Shooter Prototype – The final shooter looks different than this, but is of a similar idea. (Much faster wheels, more rugged design – this one was cobbled together from our orbit ball shooter from The Game Which Shall Not Be Named and some scrap wood.)
Octocanum barrier hopping – Aside from the spaghetti wiring, this is our finalized drive train! There is virtually no stress on the wheels as they traverse the barrier, and the octodrive gives us the maneuverability we want with the pushing power we will almost definitely need!
Hopper/Conveyor – Our primary goal was extreme consistency in feeding balls to the (unmounted) shooter; also, our hopper is easy to retrofit into a vertical hopper for dunking (if we ultimately fail in achieving the shooting accuracy we need to be successful in that strategy).
Aside from the drive train, our goal is that everything is modular and can be removed/replaced/retrofitted in less than ten minutes.
I love the drive train you guys came up with. I have never been a fan of mechanum drives but the fact that you paired it up with some tread wheels should make it pretty effective.
I know team 217 and 148 had Nanodrive back in 2010 which is essentially the same concept, just be careful on your weight. I know those teams had to remove their hanging arm because their drivetrain was too heavy.
In team 148’s case in 2010 they did not remove the hanging arm because of being overweight, rather they wanted to distribute the weight more evenly to avoid flipping when speeding over the bumps. They also thought in the time it would take to hang they could simply score more goals to accommodate opposing hangers.
My team was thinking about doing a similar drivetrain, but decided on mecanum only. Looks great and good luck!
The traction wheels are geared very low as well. (I’ll be cagey about just how low, but lets just say we want to be able to power through any defense that gets thrown at us!)
However, please don’t give us credit for the octocanum drive idea – we stole it quite shamelessly from 488. Mind you, there are some important differences (gear ratio, wheel placement, pod shape), so we made it our own, but the credit for the original idea goes to them.
Also – as for not loving mecanum wheels: they’re expensive, quirky, and require tight control of your robot’s CG. They also allow your robot to be controlled exactly like a first person shooter with almost no modification to the programming. Their primary flaw – the lack of pushing power – is truly a significant and non-trivial drawback, and anyone who says otherwise certainly hasn’t had our experience with them (and this will be our fourth year using them). In many game applications I would not recommend them, but in some I would. Octocanum removes this drawback but adds in weight management and battery management issues, as well as sheer expense – we would not have been able to afford it this year without the very generous donation from Gates.
That’s a great heads-up for anyone looking to implement an octocanum drive. The drive train system (including pneumatics, compressor, electronics, frame, etc.) is just under 80 lbs – the heaviest we’ve ever had by a great deal! Our projected robot weight without protective coating stuff (lexan, etc) is 108 lbs with all systems (bridge manipulator, ball intake, conveyor, and shooter) – this gives us a little wiggle room for a few more sensors or brackets or whatnot, and will allow us to add weight (steel blocks) to get to 120 lbs in a strategic manner to ensure that our CG is dead-center and below the frame.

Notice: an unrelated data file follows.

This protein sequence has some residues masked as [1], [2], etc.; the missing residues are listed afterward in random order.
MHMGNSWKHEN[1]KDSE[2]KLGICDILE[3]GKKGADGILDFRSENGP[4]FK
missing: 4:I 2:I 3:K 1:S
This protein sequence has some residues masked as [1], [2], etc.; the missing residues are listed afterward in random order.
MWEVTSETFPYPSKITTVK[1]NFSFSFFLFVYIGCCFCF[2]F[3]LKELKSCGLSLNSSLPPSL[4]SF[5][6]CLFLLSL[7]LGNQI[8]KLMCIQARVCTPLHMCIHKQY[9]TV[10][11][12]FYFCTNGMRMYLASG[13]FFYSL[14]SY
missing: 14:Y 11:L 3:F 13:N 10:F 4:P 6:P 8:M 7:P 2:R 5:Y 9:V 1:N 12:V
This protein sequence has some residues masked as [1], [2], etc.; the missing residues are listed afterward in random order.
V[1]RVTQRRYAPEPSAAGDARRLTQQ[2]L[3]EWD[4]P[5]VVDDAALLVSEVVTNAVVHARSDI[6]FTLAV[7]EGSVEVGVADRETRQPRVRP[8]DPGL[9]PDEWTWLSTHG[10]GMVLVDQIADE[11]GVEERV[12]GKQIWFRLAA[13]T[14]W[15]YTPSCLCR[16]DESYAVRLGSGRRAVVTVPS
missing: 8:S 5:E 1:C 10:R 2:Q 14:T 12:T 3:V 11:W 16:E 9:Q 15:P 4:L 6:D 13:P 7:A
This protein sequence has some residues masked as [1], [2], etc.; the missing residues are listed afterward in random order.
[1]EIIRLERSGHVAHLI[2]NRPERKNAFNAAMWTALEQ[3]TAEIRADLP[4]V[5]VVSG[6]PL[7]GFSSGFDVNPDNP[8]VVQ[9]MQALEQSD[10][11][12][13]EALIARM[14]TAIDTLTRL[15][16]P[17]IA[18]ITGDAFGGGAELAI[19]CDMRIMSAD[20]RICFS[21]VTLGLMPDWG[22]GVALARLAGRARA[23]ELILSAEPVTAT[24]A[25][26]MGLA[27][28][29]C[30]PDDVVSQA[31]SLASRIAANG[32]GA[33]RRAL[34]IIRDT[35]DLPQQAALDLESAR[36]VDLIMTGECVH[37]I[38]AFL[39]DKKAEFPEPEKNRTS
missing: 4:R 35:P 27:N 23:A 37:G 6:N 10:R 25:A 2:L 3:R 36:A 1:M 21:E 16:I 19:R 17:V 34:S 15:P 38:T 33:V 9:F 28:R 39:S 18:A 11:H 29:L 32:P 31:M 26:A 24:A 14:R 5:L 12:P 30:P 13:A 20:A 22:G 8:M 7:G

If you have any other questions, I’d be happy to answer them!
I am good friends with one of the people on the design team of the hanging arm on 217. They informed me that the hanging arm put them overweight. However, they did redesign it to make it within weight, but that is when the comment you brought up came into effect. Either that or 148 and 217 just had different reasons for their decisions…or perhaps I was misinformed, who knows?
In any case, why did your team decide to go just mechanum? Too complicated or too heavy?
I’m absolutely in love with Octocanum. It’s one of my favorite drive systems! I think it’s awesome 1551 is bringing it to the field this year. The shooter and elevation system are looking really good too. I can’t wait to see it go to work on the court!
Best of luck, and I can’t wait to see the Grapes of Wrath is action at Finger Lakes!
It’s not the mechanical stuff that worries me – it’s the programming. Aim and rpm control are just absolutely critical if you’re going to build a robot that can make baskets, and both problems are harder than they look.
We have a contingency plan, but we’d rather not go to it.
We had an octocanum drive in design stages but didn’t like the technical risk, having not finished a prototype in the off-season. Plus, we do not see the clear traction disadvantages that others do. A mecanum will get pushed back if one is crazy enough to challenge a 6-wheeled beast head-on but that does not happen all that often. Quite often we just slide a little at the last minute, catch the defensive bot on its corner (while it is pivoting to get to us) and spin them around or we spin around them. Most of the time we just give a little head fake and go right around them, it is pretty funny to watch. These maneuvers steal time but pushing contests between powerful bots do not consume zero time. No doubt our experiences will be less true should we ever get anywhere near Einstein but thats a nice problem to have. Our bot can gather balls from all 4 sides and the key is a safe area, hopefully these factors make it harder to defend us -we’ll see.